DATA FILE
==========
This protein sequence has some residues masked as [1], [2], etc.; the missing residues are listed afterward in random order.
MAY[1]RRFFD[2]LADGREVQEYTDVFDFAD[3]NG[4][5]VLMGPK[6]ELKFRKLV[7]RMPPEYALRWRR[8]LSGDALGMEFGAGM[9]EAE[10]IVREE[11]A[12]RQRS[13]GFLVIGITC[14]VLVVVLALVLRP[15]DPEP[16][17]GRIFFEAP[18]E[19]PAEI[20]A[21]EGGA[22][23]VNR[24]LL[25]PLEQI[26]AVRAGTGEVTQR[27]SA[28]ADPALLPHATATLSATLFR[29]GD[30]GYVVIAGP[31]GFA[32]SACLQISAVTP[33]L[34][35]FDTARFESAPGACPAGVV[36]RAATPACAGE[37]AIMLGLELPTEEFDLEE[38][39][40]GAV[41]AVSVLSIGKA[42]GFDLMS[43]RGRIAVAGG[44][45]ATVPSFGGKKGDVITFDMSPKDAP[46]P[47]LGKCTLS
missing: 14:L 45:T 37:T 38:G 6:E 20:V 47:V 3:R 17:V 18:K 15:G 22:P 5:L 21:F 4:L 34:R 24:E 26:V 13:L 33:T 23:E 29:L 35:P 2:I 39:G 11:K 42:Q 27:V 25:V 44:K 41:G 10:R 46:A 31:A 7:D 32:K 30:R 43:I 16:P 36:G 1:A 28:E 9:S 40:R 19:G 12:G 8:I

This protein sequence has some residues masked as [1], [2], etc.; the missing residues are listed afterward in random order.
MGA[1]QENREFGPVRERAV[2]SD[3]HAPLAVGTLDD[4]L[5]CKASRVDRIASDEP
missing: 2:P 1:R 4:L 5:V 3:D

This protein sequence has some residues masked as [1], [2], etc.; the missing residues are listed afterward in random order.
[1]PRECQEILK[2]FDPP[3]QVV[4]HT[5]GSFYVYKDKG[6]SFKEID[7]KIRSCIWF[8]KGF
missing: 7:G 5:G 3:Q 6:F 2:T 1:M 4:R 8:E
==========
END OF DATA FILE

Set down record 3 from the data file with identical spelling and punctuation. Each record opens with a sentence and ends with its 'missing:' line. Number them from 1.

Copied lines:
This protein sequence has some residues masked as [1], [2], etc.; the missing residues are listed afterward in random order.
[1]PRECQEILK[2]FDPP[3]QVV[4]HT[5]GSFYVYKDKG[6]SFKEID[7]KIRSCIWF[8]KGF
missing: 7:G 5:G 3:Q 6:F 2:T 1:M 4:R 8:E